Nominated for the National Book Critic Circle Awards for Non-Fiction
It goes without saying that even today, it’s not easy to be gay in America. While young gay men often come out more readily, even those from the most progressive of backgrounds still struggle with the legacy of early-life stigma and a deficit of self-acceptance, which can fuel doubt, regret, and, at worst, self-loathing. And this is to say nothing of the ongoing trauma wrought by AIDS, which is all too often relegated to history. Drawing on his work as a clinical psychologist during and in the aftermath of the epidemic, Walt Odets reflects on what it means to survive and figure out a way to live in a new, uncompromising future, both for the men who endured the upheaval of those years and for the younger men who have come of age since then, at a time when an HIV epidemic is still ravaging the gay community, especially among the most marginalized.
Through moving stories—of friends and patients, and his own—Odets considers how experiences early in life launch men on trajectories aimed at futures that are not authentically theirs. He writes to help reconstruct how we think about gay life by considering everything from the misleading idea of “the homosexual,” to the diversity and richness of gay relationships, to the historical role of stigma and shame and the significance of youth and of aging. Crawling out from under the trauma of destructive early-life experience and the two epidemics, and into a century of shifting social values, provides an opportunity to explore possibilities rather than live with limitations imposed by others. Though it is drawn from decades of private practice, activism, and life in the gay community, Odets’s work achieves remarkable universality. At its core, Out of the Shadows is driven by his belief that it is time that we act based on who we are and not who others are or who they would want us to be. We—particularly the young—must construct our own paths through life. Out of the Shadows is a necessary, impassioned argument for how and why we must all take hold of our futures.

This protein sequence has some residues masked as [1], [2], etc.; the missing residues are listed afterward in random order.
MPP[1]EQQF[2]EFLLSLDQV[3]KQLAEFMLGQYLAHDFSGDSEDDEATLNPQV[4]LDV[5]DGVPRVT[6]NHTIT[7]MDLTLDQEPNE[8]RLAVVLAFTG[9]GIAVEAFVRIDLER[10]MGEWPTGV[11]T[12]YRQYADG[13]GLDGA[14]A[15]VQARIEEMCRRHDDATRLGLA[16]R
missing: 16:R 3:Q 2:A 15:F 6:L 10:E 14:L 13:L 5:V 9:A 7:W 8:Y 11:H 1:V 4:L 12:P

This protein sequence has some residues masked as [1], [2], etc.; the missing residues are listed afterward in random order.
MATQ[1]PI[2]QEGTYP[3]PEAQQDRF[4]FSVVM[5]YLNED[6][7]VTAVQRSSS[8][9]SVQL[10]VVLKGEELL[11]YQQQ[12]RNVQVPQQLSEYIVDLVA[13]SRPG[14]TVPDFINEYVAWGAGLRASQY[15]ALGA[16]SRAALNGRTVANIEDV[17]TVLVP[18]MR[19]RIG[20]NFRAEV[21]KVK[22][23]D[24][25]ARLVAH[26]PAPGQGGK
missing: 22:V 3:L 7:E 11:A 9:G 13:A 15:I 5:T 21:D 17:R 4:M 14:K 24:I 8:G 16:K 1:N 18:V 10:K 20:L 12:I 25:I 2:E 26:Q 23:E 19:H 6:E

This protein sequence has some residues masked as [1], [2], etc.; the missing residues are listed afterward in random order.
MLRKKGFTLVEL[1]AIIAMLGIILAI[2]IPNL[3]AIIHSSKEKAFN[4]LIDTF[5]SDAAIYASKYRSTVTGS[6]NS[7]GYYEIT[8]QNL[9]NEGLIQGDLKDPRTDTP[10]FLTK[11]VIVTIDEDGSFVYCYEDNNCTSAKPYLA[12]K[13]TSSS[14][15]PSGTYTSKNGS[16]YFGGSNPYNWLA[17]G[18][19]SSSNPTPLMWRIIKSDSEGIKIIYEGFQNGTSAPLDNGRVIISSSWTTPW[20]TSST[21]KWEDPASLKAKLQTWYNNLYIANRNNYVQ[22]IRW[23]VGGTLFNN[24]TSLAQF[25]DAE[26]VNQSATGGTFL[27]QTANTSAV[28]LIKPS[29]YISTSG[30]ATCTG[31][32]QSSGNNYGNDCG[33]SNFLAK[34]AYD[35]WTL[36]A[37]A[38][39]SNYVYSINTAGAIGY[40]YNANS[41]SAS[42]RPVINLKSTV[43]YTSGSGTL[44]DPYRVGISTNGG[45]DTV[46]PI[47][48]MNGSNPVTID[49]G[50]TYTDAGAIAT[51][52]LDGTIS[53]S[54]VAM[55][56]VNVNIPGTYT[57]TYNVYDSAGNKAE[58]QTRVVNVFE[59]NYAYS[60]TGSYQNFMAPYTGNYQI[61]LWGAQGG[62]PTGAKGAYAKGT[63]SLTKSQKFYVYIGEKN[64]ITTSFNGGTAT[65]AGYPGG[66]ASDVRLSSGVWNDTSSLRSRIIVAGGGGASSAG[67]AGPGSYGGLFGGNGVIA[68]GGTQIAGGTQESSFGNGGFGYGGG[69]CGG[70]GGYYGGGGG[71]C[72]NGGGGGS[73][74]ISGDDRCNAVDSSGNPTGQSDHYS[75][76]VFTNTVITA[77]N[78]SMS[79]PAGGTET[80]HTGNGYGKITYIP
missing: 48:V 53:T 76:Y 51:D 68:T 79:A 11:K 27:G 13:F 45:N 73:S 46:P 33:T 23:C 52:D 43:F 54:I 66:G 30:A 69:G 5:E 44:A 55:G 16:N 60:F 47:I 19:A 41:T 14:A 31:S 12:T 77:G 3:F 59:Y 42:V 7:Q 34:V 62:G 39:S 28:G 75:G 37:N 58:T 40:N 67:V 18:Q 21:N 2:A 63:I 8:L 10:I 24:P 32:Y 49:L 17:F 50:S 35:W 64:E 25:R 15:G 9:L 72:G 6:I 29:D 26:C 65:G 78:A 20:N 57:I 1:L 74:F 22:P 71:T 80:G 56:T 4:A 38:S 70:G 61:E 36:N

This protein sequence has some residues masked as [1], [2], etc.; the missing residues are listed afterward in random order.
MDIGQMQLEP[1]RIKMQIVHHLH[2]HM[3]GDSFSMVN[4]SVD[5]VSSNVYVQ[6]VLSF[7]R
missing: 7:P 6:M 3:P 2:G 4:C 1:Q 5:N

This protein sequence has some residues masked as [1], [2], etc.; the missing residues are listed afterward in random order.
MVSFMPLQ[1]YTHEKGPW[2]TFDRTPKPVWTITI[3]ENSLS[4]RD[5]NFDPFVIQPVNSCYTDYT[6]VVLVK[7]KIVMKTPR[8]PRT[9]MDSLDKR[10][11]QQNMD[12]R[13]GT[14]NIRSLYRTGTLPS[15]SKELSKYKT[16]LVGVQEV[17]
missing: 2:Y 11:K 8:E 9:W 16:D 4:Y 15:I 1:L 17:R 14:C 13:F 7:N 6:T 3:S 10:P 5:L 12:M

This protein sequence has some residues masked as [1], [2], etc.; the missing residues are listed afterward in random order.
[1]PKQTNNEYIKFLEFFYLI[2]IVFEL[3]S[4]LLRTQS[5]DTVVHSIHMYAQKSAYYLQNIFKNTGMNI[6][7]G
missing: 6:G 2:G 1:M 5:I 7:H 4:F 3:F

"[Odets's] writing is poignant and achingly beautiful—so much so, in fact, that I occasionally had to put the book down to avoid weeping on the subway. There’s sadness in Odets’s life story, but there’s mostly resilience, tenderness and a willingness to fashion an unapologetic gay life, sometimes against all odds. (The exquisitely told story of Odets’s longtime friend and lover, who fled a trailer he shared with a brutally homophobic family and built a life bursting with meaning and intimacy, is the most compelling story of gay self-actualization I’ve ever encountered.)"—Benoit Denizet-Lewis, The New York Times Book Review
“Odets’ trifecta of social commentary, memoir and therapeutic analysis is an astute statement on how to overcome trauma, loss and isolation to live a proud, self-actualized and fulfilling existence as a gay man . . . The final two chapters in which he describes the long road to coming out and his deep love for his lifelong companion, Matthias, and Matthias’ partner, Hank, are some of the most on-point and beautifully written thoughts on love, acceptance and family I’ve read in some time.”—Alexis Burling, San Francisco Chronicle
"[A] fascinating exploration of gay male lives . . . Odets’s warm and lyrical voice, his inspiring picture of how imaginative gay life can be, has sent me queuing for the couch. I have a feeling that many other readers will follow."—Marcus Field, London Evening Standard
"A book full of heart . . . Impressively sound and based on a wealth of research and experience."—Steven Cordova, Lambda Literary
“[Walt Odets’s] writing is perceptive and honest . . . This is an encouraging and deeply compelling study of how gay men can build meaningful identities.”—Kirkus Reviews
“An insightful and thought-provoking book . . . A luminous humanity shines through, never more so than in the final chapter, the author’s highly empathetic, memorable story of the three men he has loved."—Michael Cart, Booklist
“[A] soaring combination of social critique, memoir, and manifesto . . . [Odets’s] discussions of gay men’s sexual expression and relationships are frank, compassionate, and open-minded . . . Odets’s greatest strengths are his moving prose and ability to make the psychological material accessible and as fascinating and thought-provoking as the poignant stories. Gay men will find much to ponder here, but any reader can find meaning in this extraordinary, stirring invitation to re-examine assumptions about what it means to be gay and to have a good life.”—Publishers Weekly (starred review)
Are Gay Men Homosexuals?
What is your line?
It is not the cow that makes the frycook.
—Keith Waldrop, The Not Forever1
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